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Explained | Is raising marriage age enough to help girls?

How have women’s rights activists responded to the proposition? Will the move help lower maternal mortality rates?

December 19, 2021 03:40 am | Updated December 20, 2021 07:32 am IST

Conflict resolution or divorce settlement concept. Vector of a judge settling a lawsuit between man and woman

Conflict resolution or divorce settlement concept. Vector of a judge settling a lawsuit between man and woman

The story so far: The Government has listed its proposal to raise the age of marriage for women to 21 for legislative business in Parliament in the coming week. The move comes within days of the Union Cabinet approving the proposal which is based on the recommendations of a task force constituted last year.

Also read | IUML, AIMIM oppose move to raise age of marriage for women

What do marriage laws in India say?

The Hindu Marriage Act, 1955 , and the Indian Christian Marriage Act, 1872 , prescribe the age of 18 years for the bride and 21 years for the groom. The Muslim Personal Law (Shariat) Application Act, 1937 , allows marriage if the boy and the girl have attained puberty. The Special Marriage Act, 1954 , which governs inter-faith marriages also lays down 18 years for women and 21 years for men as the age of marriage. There is also the Prohibition of Child Marriage Act, 2006, which prohibits marriage below 18 years for women and 21 years for men.

 

What is the purpose of raising the age of marriage?

In her 2020 Budget speech, Finance Minister Nirmala Sitharaman announced that the Government would set up a task force to look into the “age of a girl entering motherhood” with the aim to lower maternal mortality rates, improve nutrition levels as well as to ensure opportunities for women to pursue higher education and careers. These were also the terms of references for a 10-member panel headed by former Samata Party chief Jaya Jaitly when it was constituted on June 6, 2020. The panel submitted its report to the PMO and Ministry of Women and Child Development in December 2020 but it has not yet been made public. Ms. Jaitly told The Hindu that raising the age of marriage is one of its many recommendations, which include a strong campaign to reform patriarchal mindsets, improving access to education by providing girls safe transport to schools and ensuring toilets and sanitary napkins so girls don’t drop out, providing sex education, as well as vocational training and livelihood options. “Unless all of the recommendations go with it, there is no justification to raise the age of marriage. It is like making traffic rules without providing good roads or traffic lights,” said Ms. Jaitly.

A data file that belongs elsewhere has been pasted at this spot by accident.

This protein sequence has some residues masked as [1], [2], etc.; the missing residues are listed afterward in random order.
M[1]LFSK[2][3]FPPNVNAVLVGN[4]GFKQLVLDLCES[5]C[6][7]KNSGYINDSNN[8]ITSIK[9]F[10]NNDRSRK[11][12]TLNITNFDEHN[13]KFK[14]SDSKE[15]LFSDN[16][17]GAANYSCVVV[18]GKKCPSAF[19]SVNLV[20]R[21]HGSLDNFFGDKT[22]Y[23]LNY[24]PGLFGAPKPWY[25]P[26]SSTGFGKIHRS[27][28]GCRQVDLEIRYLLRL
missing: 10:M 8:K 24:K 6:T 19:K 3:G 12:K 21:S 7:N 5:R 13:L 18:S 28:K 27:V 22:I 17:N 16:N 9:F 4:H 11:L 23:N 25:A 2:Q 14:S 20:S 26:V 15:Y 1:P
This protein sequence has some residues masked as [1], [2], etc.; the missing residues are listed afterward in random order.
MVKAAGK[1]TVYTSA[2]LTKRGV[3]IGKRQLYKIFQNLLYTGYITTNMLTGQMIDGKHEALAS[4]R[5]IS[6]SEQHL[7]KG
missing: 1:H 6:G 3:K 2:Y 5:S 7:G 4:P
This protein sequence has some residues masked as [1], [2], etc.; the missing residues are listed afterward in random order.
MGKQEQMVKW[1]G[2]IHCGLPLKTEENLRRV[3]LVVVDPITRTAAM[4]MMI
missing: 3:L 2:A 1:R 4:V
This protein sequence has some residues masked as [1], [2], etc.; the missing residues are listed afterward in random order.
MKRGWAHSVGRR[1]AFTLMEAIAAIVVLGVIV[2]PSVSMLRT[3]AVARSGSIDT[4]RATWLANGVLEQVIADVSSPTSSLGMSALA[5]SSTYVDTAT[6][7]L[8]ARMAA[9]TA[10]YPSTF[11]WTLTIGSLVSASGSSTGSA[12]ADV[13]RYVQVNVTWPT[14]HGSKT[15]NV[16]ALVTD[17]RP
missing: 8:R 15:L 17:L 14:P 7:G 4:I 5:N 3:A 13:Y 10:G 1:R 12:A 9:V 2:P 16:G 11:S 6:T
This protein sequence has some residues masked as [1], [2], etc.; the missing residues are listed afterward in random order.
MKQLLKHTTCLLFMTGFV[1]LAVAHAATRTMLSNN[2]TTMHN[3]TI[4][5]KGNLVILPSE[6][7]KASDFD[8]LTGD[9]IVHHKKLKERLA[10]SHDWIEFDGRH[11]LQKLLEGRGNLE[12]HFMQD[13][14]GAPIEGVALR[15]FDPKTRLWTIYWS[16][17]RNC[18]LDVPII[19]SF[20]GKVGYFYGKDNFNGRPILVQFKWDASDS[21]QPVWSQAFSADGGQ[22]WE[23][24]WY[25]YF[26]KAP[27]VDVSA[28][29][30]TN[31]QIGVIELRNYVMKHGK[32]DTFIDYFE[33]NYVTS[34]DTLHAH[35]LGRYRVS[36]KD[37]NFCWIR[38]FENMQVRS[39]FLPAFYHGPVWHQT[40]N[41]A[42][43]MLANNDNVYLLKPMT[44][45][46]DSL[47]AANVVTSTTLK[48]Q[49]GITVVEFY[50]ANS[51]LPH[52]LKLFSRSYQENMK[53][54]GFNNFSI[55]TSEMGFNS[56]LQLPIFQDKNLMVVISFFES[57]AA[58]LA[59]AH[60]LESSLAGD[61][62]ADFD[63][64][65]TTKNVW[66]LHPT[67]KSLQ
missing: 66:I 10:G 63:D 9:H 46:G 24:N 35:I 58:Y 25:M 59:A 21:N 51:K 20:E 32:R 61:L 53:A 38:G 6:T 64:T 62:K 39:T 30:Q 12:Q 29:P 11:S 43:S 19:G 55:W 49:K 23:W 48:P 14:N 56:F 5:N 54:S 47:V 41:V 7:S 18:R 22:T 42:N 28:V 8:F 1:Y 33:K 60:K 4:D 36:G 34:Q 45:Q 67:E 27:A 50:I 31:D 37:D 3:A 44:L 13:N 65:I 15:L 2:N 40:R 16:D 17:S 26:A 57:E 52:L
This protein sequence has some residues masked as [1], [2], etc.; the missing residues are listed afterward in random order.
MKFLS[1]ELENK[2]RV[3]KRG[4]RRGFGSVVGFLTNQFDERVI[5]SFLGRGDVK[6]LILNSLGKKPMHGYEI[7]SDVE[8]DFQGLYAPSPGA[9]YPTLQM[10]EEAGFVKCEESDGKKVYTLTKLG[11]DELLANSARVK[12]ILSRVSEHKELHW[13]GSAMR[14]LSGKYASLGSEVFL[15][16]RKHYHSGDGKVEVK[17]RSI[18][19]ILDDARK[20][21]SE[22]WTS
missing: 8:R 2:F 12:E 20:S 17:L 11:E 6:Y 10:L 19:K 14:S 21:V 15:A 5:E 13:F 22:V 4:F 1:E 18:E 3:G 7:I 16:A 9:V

Will raising the age of marriage serve its purpose?

While children born to adolescent mothers have higher prevalence of stunting and low weight, experts argue that the underlying cause is poverty. There is also a need to improve access to education, skill training and employment opportunities which are some of the barriers for girls in pursuing higher education. It is also important to ensure a safe environment free from the constant threat of rape and sexual assault which is why girls are married off early. “A legislation to increase age of marriage is not needed for this purpose. This measure is superficial and does not go to the root of the problems faced by young women,” women’s rights lawyer Flavia Agnes told The Hindu . Steps must also be taken to address early pregnancies instead of focusing on age of marriage by extending family planning and reproductive health support which focus on preparation for pregnancy and delaying the first birth.

Will the new proposal make women more vulnerable?

According to National Family Health Survey-5 (2019-2021), 23.3% of women aged 20-24 years married before the age of 18, which shows that the Prohibition of Child Marriage Act (PCMA), 2006, has not been successful in preventing child marriages and increasing the legal age at marriage for girls will expand the number of persons deemed underage and render them without legal protection. According to an analysis of NFHS-4 (2015-2016) data by Mary E. John, Centre for Women’s Development Studies, 56% girls were married below the age of 21 and this figure was as high as 75% among the poorest category of population. This is also worrisome when one looks at evidence on how PCMA is used largely by parents to punish their daughters who marry against their wishes or elope to evade forced marriages, domestic abuse and housework-- a study by Partners for Law in Development showed.

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